(Topic ID: 291174)

Black Knight speaker hum (SOLVED), lots of tricks tried, no cure found yet

By Coyohtay

6 months ago


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Topic Stats

  • 15 posts
  • 9 Pinsiders participating
  • Latest reply 6 months ago by Coyohtay
  • Topic is favorited by 1 Pinsider

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#1 6 months ago

I am working on bringing a Black Knight back to life. I ended up replacing the sound board with one from Swemmer Electronics

" WSM147-4-20, Williams System 6-7 Sound w/Speech Module, D-8224 w/ROMs from Swemmer Electronics "

I have the game completely working but I am chasing an annoying speaker hum. This sound card is fed AC voltage directly from the transformer (18.7 VAC according to the BK manual). I tried every solution that I could dig up from the internet, floated the sound board, disconnected all the other components leaving only the sound card powered, new volume potentiometer, new speaker, new wires and connectors for the pot and speakers, etc. It still hums

I even pulled the sound card and powered it up on the bench with a new 18 VAC transformer to completely isolate it from the machine.  Even on the bench, it hums. I tried moving all the components far away from each other to make sure that wasn't the issue and no dice.

Does anyone out there have some technical insight on this issue or experience with the Swemmer board?  Is the board maybe defective? Are there any other solutions out there that anyone knows of that I can try?

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#2 6 months ago

First of all, even thought the board takes AC power, the components in the amplifier run on DC. There is onboard rectification taking place. Check the DC power for proper level and AC ripple. There's a good chance filtering components are faulty, such as those electrolytics. Recapping the board will solve that, if that is the cause. Other things could be at fault such as the final amp components or DC blocking caps, but start with the power supply onboard.

#3 6 months ago

I'd say the power regulation capacitors are shot, which must be common since a number of places sell the replacements kits. Arcade's posting says it is 10 capacitors. Have a look at TP1,2,3 & 4. Use TP3 as your 'ground' and then measure to TP1 should be +12vdc, TP2 should be -12vdc and TP4 should be -+5vdc. If you have a scope it should be clean on each of the three TPs.

A smaller kit is available at KSarcade, but here's the link to the 'full' kit at Arcade:

https://www.arcadepartsandrepair.com/store/pinball-kits-parts/pinball-kits/williams-system-6-7-sound-speech-pcb-cap-kit/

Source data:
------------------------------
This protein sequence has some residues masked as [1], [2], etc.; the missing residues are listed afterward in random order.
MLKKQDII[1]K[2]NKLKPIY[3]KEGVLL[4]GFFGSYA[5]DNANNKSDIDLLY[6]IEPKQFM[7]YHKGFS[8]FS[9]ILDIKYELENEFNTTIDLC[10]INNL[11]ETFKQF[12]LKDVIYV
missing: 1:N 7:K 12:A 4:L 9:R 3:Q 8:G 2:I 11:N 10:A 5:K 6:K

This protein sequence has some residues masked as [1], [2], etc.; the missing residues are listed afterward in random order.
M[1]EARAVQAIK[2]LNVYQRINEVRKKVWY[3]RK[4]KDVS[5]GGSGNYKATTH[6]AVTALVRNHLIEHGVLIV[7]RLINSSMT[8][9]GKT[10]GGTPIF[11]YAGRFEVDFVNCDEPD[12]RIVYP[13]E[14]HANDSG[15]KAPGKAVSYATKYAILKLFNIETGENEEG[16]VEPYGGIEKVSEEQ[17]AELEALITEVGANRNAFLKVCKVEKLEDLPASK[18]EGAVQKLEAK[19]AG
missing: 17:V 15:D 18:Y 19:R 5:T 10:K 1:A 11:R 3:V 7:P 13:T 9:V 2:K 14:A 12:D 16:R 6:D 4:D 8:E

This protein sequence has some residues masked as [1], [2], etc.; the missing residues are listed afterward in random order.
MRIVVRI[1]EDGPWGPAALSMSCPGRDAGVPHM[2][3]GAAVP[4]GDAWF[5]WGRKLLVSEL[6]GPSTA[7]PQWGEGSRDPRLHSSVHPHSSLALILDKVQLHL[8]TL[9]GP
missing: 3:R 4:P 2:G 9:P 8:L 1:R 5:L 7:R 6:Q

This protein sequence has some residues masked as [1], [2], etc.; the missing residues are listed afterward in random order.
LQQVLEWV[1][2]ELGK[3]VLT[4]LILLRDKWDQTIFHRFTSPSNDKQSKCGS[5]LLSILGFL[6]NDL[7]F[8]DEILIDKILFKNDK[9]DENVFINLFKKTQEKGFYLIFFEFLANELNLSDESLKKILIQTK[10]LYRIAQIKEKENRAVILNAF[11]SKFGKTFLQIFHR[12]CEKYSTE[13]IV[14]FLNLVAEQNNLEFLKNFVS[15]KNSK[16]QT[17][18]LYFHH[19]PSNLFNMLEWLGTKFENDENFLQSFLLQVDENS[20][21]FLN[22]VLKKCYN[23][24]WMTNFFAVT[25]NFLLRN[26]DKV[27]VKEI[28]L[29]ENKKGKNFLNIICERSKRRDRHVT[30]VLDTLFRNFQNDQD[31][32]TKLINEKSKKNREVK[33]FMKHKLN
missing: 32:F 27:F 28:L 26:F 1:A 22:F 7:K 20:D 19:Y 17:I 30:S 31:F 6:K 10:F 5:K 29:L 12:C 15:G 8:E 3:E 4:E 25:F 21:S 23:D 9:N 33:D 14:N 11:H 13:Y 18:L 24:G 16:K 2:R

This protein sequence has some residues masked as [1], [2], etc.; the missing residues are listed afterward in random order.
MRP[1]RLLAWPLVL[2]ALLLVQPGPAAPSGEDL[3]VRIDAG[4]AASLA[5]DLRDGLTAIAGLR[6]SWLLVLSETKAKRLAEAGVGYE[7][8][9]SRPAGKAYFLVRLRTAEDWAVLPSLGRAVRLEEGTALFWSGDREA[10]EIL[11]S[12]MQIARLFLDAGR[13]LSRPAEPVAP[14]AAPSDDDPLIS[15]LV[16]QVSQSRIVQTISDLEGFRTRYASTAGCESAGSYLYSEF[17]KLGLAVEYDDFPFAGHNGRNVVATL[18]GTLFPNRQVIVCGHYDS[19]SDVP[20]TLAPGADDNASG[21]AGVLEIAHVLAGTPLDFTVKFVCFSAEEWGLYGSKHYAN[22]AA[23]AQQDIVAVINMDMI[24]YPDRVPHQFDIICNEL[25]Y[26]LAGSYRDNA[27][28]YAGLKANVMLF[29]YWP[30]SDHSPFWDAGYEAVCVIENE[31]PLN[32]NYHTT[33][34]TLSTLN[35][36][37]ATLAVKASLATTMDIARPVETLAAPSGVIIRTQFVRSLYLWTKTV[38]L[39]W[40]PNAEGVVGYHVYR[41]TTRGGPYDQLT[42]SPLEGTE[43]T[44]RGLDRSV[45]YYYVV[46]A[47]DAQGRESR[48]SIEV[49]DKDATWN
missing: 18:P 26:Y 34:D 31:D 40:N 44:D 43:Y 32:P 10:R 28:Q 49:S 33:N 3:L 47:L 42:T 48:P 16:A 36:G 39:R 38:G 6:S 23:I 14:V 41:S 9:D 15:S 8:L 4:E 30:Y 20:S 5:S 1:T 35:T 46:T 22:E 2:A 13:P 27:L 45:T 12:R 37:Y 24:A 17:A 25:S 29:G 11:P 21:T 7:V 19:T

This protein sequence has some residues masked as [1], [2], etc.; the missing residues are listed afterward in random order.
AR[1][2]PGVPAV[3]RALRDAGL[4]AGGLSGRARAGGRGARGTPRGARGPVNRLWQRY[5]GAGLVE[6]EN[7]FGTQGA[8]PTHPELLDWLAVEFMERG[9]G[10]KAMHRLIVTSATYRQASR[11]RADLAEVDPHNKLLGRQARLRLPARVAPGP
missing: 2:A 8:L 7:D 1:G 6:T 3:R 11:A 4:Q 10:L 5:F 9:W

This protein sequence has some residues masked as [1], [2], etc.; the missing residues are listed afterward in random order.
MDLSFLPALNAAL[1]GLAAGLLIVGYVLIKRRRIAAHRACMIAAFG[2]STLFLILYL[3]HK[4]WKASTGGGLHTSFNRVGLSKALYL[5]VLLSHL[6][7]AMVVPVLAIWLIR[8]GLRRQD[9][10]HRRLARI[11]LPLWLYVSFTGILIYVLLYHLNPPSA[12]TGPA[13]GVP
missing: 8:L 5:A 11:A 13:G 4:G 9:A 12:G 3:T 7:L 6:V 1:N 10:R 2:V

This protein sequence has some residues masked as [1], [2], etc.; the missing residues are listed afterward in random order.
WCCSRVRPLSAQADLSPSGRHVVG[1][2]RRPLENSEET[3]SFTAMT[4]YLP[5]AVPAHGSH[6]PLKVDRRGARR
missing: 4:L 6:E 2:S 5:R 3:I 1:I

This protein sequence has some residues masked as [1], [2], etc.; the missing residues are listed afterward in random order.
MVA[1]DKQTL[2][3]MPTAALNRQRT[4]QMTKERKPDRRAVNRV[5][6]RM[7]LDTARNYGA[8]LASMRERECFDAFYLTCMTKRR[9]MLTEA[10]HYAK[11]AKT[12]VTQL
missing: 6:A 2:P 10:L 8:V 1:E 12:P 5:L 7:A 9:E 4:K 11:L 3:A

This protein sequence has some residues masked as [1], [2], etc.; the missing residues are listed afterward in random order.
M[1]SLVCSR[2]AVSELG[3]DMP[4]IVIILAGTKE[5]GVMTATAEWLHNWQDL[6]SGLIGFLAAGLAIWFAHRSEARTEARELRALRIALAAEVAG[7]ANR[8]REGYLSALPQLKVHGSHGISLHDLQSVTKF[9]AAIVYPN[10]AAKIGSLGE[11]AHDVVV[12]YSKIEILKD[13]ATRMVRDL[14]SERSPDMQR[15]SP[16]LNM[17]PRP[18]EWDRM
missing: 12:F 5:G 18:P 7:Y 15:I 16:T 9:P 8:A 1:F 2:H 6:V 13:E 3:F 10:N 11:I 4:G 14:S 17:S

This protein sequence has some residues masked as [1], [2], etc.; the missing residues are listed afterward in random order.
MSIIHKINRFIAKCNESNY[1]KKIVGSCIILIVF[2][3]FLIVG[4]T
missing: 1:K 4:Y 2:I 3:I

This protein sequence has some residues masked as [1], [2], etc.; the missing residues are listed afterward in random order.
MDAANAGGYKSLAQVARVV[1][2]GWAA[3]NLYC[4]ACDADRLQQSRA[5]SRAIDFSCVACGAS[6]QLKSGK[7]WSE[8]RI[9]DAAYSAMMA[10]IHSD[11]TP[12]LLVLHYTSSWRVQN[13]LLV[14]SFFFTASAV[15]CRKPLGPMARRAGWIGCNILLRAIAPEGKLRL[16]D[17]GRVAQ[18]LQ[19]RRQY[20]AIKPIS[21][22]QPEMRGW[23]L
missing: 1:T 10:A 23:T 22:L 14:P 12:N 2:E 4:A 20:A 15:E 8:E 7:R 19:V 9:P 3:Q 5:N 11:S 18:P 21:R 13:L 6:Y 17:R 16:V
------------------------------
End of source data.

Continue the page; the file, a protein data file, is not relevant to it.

Description:

Williams System 6 & 7 Sound / Speech PCB 105C 100% Axial Cap Kit. This Williams sound and speech board cap kit works on Pinball games such as ALGAR, ALIEN POKER, BARRACORA, BLACK KNIGHT, BLACKOUT, COSMIC GUNFIGHT, DEFENDER Pinball, FIREPOWER, FIREPOWER 2, GORGAR, HYPERBALL, JOUST (Williams), JUNGLE LORD, LASER BALL, LASERCUE, PHARAOH, SCORPION, SOLAR FIRE, STAR LIGHT, TIME FANTASY, TIME WARP, TRI ZONE, VARKON, WARLOK, and any other williams system 6 and 7 pinball games with Type 2 sound and speech pcb that use the D-8224 sound and C8228 speech pcb (1C-2001-137-4). “Mega Deluxe Cap Kit” All capacitors are 105c Axial in this kit. All of our Cap Kits / Get Well Kits include a sticker so you can place it on the PCB to help you keep track of the work you did and when it was done. 10 Capacitors total included in kit with great instructions. Our kits have some of the BEST quality, low ESR, and longest life capacitors in them. NOTE: If your sound PCB has a 4700uf capacitor at C27 than use our D-8224-3006 Kit and if your C27 has a 12,000uf capacitor and its a type 2 1C-2001-137-4 PCB than use this kit. We also have the Type 1 kit which only uses a single PCB and no separate speech pcb like the type 2.

#4 6 months ago

My BK had quite a bit of hum when I got it. I did replace all the sound board caps and am running a new xpin power supply board, but was never able to totally get rid of it until I went with an external amp and bypassed the sound board one...

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#5 6 months ago

If this is a new board you should contact Swemmer directly.

#6 6 months ago
Quoted from algum123:

My BK had quite a bit of hum when I got it. I did replace all the sound board caps and am running a new xpin power supply board, but was never able to totally get rid of it until I went with an external amp and bypassed the sound board one...
[quoted image]

Those are great little audio amps for the price. I used one on my RFM when I converted it to a standard PC.

#7 6 months ago